Our treatment of nature is at the root of our disease.
As the devastating losses from the Covid-19 pandemic continue, we know that the origin of this disease can be found in our broken relationship with nature.
We are certain that we can prevent the next one. How? It will require each one of us to confront our destructive relationship with nature by curbing the wildlife trade, deforestation, industrial animal agriculture, and other activities that destroy nature’s resilience and expose humankind to more pathogens.
Although some media reports have focused on the root causes of this crippling pandemic, more attention to the origins of the disease is needed.
Many people do not realize that these viruses travel not just from distant lands, but from our activities closer to home. The causes of zoonotic diseases are clear. Let’s do something about it!
Here’s what you can do.
Eat less meat. Some of the world’s deadliest disease outbreaks have been linked to industrial animal agriculture. Animal agriculture utilizes precious water resources, releases greenhouse gases into the atmosphere, and reduces the planet’s ability to sequester carbon by destroying diverse ecosystems. Adopting a plant-rich diet will reduce your carbon footprint and animal suffering.
Don’t buy fur or exotic animal skins. Captive breeding farms for the production of fur are inhumane and are breeding grounds for disease. Tens of millions of animals are bred and slaughtered for use by the fashion industry, and many fashion labels still use fur from wild-trapped animals. Mink farms across Europe have been connected to the transmission of SARS-CoV-2, threatening farm workers and the public. Captive breeding also serves as a cover for the illegal trade in wildlife.
Choose your wildlife tourism options carefully, not all are nice to wildlife. Tourist attractions that feature captive wild animals often remove these animals from their natural habitat and keep them in unnatural surroundings. Handling and feeding wildlife not only impacts their diet, ranging patterns, and behavior, but also increases the risk of zoonosis. Avoid facilities that allow visitors to handle big cats and other animals, even if those animals have been bred in captivity. These facilities serve no conservation purposes and are purely about profit.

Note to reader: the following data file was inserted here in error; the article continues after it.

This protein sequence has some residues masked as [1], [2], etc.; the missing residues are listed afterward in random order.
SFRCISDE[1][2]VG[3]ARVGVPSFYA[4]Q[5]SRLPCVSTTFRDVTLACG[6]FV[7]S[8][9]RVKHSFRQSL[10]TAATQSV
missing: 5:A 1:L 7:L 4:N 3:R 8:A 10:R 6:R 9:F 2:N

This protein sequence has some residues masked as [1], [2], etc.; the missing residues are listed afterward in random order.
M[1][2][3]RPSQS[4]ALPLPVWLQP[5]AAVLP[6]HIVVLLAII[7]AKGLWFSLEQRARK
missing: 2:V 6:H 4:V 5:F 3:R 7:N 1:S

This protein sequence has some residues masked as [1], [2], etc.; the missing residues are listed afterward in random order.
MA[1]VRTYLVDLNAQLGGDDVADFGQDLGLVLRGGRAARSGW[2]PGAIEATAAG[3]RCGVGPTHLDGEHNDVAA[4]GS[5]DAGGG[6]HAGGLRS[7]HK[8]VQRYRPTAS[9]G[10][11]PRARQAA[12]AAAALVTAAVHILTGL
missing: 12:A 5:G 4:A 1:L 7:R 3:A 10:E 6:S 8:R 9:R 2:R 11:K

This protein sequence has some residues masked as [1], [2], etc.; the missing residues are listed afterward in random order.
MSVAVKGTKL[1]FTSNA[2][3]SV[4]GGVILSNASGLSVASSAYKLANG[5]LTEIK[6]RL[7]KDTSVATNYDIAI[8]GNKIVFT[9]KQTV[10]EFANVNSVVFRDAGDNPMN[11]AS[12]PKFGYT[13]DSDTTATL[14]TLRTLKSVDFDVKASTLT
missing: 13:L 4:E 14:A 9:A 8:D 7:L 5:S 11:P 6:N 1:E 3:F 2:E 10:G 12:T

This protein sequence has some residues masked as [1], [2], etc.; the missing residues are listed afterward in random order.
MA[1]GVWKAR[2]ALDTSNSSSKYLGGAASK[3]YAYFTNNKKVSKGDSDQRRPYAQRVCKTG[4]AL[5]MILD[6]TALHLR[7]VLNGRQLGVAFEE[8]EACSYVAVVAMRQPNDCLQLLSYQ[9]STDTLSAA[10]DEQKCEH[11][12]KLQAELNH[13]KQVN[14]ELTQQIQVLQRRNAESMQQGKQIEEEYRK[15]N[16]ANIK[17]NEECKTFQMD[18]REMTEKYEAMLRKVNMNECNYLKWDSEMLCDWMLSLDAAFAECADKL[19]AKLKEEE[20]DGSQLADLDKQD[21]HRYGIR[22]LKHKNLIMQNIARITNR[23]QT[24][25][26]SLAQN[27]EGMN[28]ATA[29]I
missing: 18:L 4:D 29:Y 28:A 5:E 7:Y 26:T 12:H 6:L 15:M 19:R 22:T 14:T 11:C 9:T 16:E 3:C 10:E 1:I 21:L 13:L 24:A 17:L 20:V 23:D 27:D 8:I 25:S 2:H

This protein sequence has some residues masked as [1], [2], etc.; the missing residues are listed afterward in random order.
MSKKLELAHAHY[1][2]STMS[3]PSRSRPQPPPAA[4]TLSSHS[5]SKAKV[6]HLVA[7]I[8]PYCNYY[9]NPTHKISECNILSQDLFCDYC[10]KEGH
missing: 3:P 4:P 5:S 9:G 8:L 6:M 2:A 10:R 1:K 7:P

Don’t purchase wildlife products, souvenirs, or bushmeat when traveling. Just because an item is for sale, does not mean it is legal, safe, or ethical. Live and deceased animals are traded for their products and derivatives for the tourism sector, and pass through various hands as they travel through the supply chain. During the transportation process, wild animals are packed in small crates in unsanitary conditions that create a breeding ground for infectious zoonotic diseases to spread to nearby humans. Wildlife trade for bushmeat takes animals from nature and brings them into markets creating a risk for humans from zoonotic microbes.
Check the ingredients – Don’t buy products created from deforestation. 50,000 acres of forests are cleared every day worldwide to grow crops such as palm oil, sugar cane, and soy that are found in many consumer goods. The conversion of rainforest to pastureland increases risks for zoonotic spillover from wild animals to domesticated animals and humans. Newly-cleared areas become pathways for pathogen transmission as farmers and workers come into contact with wild animals.
Don’t keep exotic pets. The exotic pet trade has been linked to infectious disease outbreaks in humans. Contact with exotic pets puts owners at risk for zoonotic diseases while harming wild populations. Thousands of reptile, bird, amphibian and other species are under threat because of the global pet trade.
Be responsible on social media. Think twice before clicking ‘like’ or sharing videos or photos that contain wild animals interacting with humans, wearing clothes, or posing in unnatural surroundings. Social media activity is noticed by wildlife traders. Comments like “I want one” encourage them to remove more from the wild in order to sell them.
Minimize your carbon and waste footprint. Reduce, reuse, recycle – the less we waste the better. Support policies and businesses that embrace a “circular economy” approach to reduce the extraction of natural resources and minimize environmental impact.
Support rewilding. Rewilding is the large-scale restoration of natural ecosystems where nature can take care of itself. Support initiatives to protect terrestrial and marine ecosystems to maintain biodiversity.
Invest in sustainable finance. Use your savings and investments wisely, make sure your financial choices are fully divested from fossil fuels and industries linked to deforestation. Almost every bank offers a sustainable investment portfolio, and these can offer rates of return comparable to unsustainable investments while reducing your impact on the environment!
Vote for the planet. Engage with your elected representatives. It is their job to represent their constituents, so make sure that they are representing you and the planet! Elect representatives who support rebuilding a greener world in the wake of the pandemic.